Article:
• High Rates: Credit cards tend to have higher interest rates than you might be able to get from a loan or line of credit. Typically, credit card rates range from about 10% to 25%, and rates for credit card advances can be even higher. Additionally, credit card rates are variable, which means that your interest rate will fluctuate along with the prime rate.
  • Fees: Credit cards can carry fees in addition to the interest rate, such as annual fees, late payment fees, balance transfer fees, foreign transaction fees, advance fees, and others. These fees can add up over time, which could impact the amount you actually save by using the credit card.

Final Thoughts

The financing option that’s best for you will depend on the needs and eligibility of the business. Small business loans are most appropriate for business growth projects and other situations in which you need a relatively large sum of money, whereas lines of credit and credit cards work well for situations in which you need a smaller amount of money quickly for business maintenance or growth. You might even find that your business would benefit from a combination of two or even three of these financing options.

Ready to find a loan, credit line, or credit card for your business? Check out these resources:

Bianca Crouse

Bianca is a writer from the Pacific Northwest. As a product of the digital age, she likes absorbing large amounts of information and figures she might as well pass it on. When not staring at a screen, she is probably foraging for food outside, playing board games, or harassing somebody with theories about that movie she just watched.

Bianca Crouse

Bianca Crouse

Bianca Crouse

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The Ultimate Guide To Improving Your Business Credit Score

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A good business credit score is important for a multitude of reasons. For one, it’ll help you get a business loan if you need one – and you never know when you might need some help. Additionally, a higher business credit score will result in lower rates on loan interest and insurance, meaning you’ll be paying less money every month. It will also allow you to separate your business and personal credit scores, since many new businesses that don’t have business credit rely on their personal credit to get loans and such. Finally, raising your business credit score will improve your business’s reputation and potentially win you more business; after all, your business credit score is public information that anyone can look up.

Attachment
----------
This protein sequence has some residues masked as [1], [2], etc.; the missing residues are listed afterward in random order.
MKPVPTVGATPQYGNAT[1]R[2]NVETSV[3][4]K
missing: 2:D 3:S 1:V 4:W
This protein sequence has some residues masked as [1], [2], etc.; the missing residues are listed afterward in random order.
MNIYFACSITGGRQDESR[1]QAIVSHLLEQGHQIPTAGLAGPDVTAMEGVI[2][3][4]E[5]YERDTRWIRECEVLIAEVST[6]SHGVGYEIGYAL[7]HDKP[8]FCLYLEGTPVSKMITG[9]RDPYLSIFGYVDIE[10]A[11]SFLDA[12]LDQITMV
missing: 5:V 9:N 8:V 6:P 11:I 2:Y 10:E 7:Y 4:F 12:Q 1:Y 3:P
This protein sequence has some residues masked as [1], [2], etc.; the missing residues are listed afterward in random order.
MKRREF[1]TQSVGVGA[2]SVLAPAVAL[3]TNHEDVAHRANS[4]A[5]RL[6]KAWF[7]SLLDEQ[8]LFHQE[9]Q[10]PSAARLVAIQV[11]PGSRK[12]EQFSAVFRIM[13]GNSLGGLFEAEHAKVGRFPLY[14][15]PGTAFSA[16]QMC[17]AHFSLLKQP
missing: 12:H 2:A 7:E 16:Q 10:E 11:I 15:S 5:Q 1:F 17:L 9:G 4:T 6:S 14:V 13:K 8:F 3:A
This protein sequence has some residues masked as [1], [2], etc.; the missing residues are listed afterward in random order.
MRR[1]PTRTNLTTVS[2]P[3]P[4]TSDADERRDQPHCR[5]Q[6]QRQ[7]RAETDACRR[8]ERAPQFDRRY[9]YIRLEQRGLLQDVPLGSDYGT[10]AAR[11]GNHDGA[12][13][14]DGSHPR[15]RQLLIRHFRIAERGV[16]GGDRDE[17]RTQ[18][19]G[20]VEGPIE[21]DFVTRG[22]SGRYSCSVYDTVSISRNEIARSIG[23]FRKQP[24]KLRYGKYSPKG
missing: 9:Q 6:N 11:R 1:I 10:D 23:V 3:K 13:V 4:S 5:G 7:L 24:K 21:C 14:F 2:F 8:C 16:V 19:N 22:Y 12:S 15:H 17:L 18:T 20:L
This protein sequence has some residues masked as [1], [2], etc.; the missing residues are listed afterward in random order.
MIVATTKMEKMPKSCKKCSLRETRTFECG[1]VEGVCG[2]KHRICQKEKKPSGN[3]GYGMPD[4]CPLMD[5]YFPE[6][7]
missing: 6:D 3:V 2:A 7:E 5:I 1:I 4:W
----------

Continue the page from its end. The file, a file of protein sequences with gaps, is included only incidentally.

Okay, now that you know why you should improve your business credit score, let’s get on with the how. It’s actually easier than you might think!

Table of Contents

Establish Your Business Credit

The first step to improving your business credit score is to simply establish all of your business credit scores – that’s right, you will have multiple business credit scores, and you have to take certain actions in order to establish them. Personal credit scores are calculated by the same criteria and scoring system set forth by FICO, but the three business credit scoring agencies are more disparate in their calculations, and their scores all signify different things. Only once you establish credit with each agency can you work on improving these scores.

The Three Big Credit Agencies

The three major business credit scoring agencies are Dun & Bradstreet, Equifax, and Experian. As you may know, Equifax and Experian also perform personal credit scoring, but your personal credit score with these agencies is different than your business credit score.

Dun & Bradstreet

Dun & Bradstreet assigns something called a PAYDEX score. This score, which ranges from 1 – 100 (100 being perfect), primarily has to do with repayment of creditors and is of particular importance to lenders looking to make decisions about whether to grant your business a loan. To qualify for a D&B credit score, you need to register for a D-U-N-S number and have active trade lines with at least three vendors or suppliers (more on those topics in a bit).

While it’s free to register for a D-U-N-S number, you will have to pay between $61 and $188 to purchase a Dun & Bradstreet business credit report to see your score.

Equifax

Equifax has two different business credit scores: one that predicts how likely you are to skip payments to creditors, and another that predicts how likely your business is to fail. From Equifax’s website:

  • Business Credit Risk Score predicts the likelihood of a business incurring a 90 days severe delinquency or charge-off over the next 12 months. The score ranges from 101 – 992 with a lower score indicating higher risk.

order an Equifax business credit report for your company (or another company) for $99.99 per report. You can also order multiple reports at a discount, or pay a monthly fee to monitor your business credit report on an ongoing basis.

Experian

Experian assigns just one credit score, ranging from 1 – 100, that designates your risk to both vendors and lenders. You want your score to be as close to 100 as possible.

To establish an Experian business credit score, Experian requires at least one trade line and/or one demographic element, such as years on file, business size, and/or Standard Industrial Classification (SIC) code.

You can order a business credit report from Experian’s website for $39.95 or $49.95; Experian also has monthly and yearly subscription packages.